How entrepreneurs can protect themselves against fraud

By Odysseas Papadimitriou , written on November 2, 2013

From The News Desk

As entrepreneurs, we’re equal parts executive and consumer. We have to navigate both sides of the proverbial register, and that dichotomy is particularly important to understand as it relates to payments fraud.

Identity fraud increased in 2012, according to data from Javelin Strategy & Research, affecting 12.6 million consumers and leading to $20.9 billion in losses. Driven primarily by significant increases in new account fraud and account takeover fraud, the rising prevalence of unauthorized transactions is especially problematic for small business owners simply because we are exposed to fraud more often than the average person. We’re all selling something and may therefore need to process payments in addition to buying things on the behalf of our companies as well as our families.

The good news is that as consumers we’re pretty much insulated from harm resulting from someone getting ahold of our plastic – whether a credit card or debit card – and racking up a bunch of charges. That’s because Visa, MasterCard, Discover, and American Express ensure $0 liability for most types of transactions, according to CardHub’s 2013 Consumer Fraud Liability Study. All credit card purchases are covered, as are debit card purchases “verified” by signature. Discover also extends its policy to PIN debit card transactions.

As a result, the median fraud victim incurred $0 in losses in 2012, according to Javelin data, despite the average consumer cost being $365.

The bad news is that financial institutions and merchants are left to eat the losses, with merchants typically shouldering around 40 percent of the burden. Consumer payments fraud isn’t the only impropriety that business owners have to worry about either.  Sixty-one percent of the organizations that the Association for Financial Professionals surveyed for a 2013 report on business-to-business payment fraud had experienced fraud or attempted fraud in 2012, with the median loss being $20,300.

The question is therefore how to protect yourself from fraud both personally and professionally. There are a number of best practices that you can employ for each purpose.

Avoiding fraud as a consumer

  • Make a credit card your primary spending vehicle: Credit cards provide blanket liability coverage for unauthorized transactions and make fraud relatively easy to deal with since you aren’t required to pay out of pocket until the end of the month.
  • Sign for debit card purchases: Card network liability policies are better for debit card transactions that are “verified” by signature rather than PIN. By establishing a pattern of signature purchases, you’ll also be more likely to win a dispute over an unauthorized PIN transaction since it would be outside your normal usage patterns.
  • Protect your personal information: From shredding sensitive documents before throwing them out to minding your P’s & Q’s on the Internet to making sure your mail doesn’t get stolen while you’re on vacation, there are plenty of ways in which everyday habits can mitigate your fraud susceptibility.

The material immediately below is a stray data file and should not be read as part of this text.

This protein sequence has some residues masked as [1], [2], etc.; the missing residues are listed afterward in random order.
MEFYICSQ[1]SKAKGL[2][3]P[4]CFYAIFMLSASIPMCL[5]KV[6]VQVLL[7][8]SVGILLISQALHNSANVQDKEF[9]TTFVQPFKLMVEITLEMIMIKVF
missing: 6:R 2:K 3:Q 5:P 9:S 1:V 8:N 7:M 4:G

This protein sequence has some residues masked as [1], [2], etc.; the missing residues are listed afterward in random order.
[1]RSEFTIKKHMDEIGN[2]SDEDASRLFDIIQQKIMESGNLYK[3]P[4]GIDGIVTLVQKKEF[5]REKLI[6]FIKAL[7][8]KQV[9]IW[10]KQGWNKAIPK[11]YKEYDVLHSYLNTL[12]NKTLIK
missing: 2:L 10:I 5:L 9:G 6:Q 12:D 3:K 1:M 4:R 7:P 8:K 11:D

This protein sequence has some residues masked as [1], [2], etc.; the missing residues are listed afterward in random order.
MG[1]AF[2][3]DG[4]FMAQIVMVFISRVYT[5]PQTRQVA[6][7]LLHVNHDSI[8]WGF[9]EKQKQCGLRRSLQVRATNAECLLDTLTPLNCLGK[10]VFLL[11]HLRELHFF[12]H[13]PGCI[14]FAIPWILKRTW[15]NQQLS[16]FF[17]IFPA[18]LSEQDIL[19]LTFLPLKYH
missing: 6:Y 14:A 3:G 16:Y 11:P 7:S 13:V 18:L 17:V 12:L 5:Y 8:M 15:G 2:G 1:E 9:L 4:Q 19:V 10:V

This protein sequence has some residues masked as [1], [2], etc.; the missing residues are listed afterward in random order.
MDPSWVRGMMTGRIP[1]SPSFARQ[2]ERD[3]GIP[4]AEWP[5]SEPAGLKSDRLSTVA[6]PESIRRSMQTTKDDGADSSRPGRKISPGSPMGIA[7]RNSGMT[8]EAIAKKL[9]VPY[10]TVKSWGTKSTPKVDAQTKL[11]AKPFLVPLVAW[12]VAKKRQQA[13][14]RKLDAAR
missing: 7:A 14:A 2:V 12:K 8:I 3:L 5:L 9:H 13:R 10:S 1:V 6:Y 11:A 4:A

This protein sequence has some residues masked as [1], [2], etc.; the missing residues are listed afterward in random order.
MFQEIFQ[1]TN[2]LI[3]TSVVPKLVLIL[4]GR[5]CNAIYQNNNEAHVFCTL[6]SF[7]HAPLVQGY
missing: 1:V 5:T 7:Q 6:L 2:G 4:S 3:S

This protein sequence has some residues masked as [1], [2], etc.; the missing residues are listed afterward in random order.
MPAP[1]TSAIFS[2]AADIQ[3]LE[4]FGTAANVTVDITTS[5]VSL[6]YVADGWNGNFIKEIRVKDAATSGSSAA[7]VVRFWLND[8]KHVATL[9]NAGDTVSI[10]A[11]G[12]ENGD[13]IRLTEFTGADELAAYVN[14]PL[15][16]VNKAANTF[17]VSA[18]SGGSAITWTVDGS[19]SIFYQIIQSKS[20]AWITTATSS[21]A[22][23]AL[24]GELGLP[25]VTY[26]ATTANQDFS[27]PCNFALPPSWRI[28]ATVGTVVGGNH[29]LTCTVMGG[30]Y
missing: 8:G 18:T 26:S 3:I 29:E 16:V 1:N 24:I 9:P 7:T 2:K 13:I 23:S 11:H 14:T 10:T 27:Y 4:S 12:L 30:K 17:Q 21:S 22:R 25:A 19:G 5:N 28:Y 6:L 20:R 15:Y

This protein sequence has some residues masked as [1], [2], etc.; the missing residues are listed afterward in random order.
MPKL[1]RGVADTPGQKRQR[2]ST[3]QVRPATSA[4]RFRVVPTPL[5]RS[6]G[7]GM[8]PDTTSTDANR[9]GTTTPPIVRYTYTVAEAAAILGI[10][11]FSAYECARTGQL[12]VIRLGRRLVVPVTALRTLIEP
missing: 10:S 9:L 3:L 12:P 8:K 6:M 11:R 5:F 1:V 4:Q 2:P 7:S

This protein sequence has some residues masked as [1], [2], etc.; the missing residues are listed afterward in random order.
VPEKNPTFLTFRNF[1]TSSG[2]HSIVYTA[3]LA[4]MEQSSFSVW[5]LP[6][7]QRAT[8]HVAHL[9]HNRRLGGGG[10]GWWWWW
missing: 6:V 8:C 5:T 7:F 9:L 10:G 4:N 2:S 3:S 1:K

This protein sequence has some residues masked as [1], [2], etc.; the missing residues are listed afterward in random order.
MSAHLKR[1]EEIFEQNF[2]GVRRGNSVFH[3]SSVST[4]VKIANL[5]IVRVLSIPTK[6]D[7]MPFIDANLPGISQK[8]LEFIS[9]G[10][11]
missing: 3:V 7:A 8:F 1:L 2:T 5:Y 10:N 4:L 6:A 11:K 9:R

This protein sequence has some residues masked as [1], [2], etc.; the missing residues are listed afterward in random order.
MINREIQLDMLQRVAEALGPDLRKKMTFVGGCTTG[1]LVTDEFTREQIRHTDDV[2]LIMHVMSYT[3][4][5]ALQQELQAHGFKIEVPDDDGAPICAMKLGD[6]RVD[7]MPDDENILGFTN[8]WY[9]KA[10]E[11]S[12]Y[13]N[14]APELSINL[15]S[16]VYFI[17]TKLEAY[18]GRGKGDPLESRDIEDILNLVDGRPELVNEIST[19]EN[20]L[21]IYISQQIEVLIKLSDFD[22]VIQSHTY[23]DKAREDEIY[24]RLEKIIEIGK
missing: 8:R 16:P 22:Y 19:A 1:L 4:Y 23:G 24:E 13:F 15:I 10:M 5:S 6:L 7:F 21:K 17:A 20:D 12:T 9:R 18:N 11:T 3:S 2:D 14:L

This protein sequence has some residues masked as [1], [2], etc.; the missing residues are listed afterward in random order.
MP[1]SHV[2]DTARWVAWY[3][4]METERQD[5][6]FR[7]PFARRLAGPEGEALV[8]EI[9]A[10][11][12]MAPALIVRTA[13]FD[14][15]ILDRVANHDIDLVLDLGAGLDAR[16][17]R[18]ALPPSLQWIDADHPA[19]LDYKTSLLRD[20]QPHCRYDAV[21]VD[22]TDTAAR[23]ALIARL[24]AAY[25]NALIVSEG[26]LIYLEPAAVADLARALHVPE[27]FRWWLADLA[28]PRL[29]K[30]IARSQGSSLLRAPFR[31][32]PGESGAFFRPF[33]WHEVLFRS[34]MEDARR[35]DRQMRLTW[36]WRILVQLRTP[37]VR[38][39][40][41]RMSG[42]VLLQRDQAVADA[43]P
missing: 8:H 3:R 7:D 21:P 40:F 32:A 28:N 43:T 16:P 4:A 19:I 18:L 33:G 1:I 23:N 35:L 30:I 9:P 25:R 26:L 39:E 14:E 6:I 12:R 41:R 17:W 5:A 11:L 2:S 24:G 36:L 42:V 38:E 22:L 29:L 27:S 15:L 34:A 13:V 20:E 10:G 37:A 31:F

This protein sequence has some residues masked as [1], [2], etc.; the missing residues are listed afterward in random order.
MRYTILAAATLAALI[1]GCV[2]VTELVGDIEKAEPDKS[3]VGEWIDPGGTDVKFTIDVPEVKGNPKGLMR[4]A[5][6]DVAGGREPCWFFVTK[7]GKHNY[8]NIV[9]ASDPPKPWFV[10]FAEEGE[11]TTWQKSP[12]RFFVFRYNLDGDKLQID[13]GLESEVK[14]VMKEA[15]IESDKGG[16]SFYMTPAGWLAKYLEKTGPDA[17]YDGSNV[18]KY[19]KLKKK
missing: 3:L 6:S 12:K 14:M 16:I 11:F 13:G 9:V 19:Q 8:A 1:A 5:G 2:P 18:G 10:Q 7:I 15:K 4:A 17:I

Avoiding fraud as a business owner
  • Make a credit card your primary spending vehicle: As mentioned above, credit cards offer superior fraud protections as well as logistical benefits.
  • Adhere to card network requirements: Common sense is always the best defense to payments fraud. For example, if your company has a retail location, make sure the cashiers inspect patrons’ credit cards to verify the presence of an embossed name, account number, expiration date, CVV number, and other security features. They should also compare a customer’s signature on the receipt to that on the back of the card.  Such practices will shield your business from fraud liability.
  • Require additional info for phone and online orders: Simply requesting the three digit security code on the back of a customer’s credit card for all card-not-present transactions will significantly decrease the chances of a fraudulent charge being approved. Major card networks like Visa also offer for-pay services designed to shield merchants from payments fraud liability. In addition, companies like Braintree can help you process payment according to PCI standards without having to do any of the work.
  • Compare payment processing: A variety of sophisticated companies have entered the payment processing space in recent years, so make sure to shop around for a deal that meets your budget and fraud prevention needs.
One can never be completely insulated from the effects of fraud, as criminals will continue to exploit security weaknesses as long as doing so remains profitable. The best thing you can therefore do is take measures to shore up the safety of your financial information -- both personal and professional -- and do business with companies that have favorable liability protections as well as sophisticated security procedures. That, combined with the overall migration to EMV security standards, will hopefully make things harder on criminals in the years to come.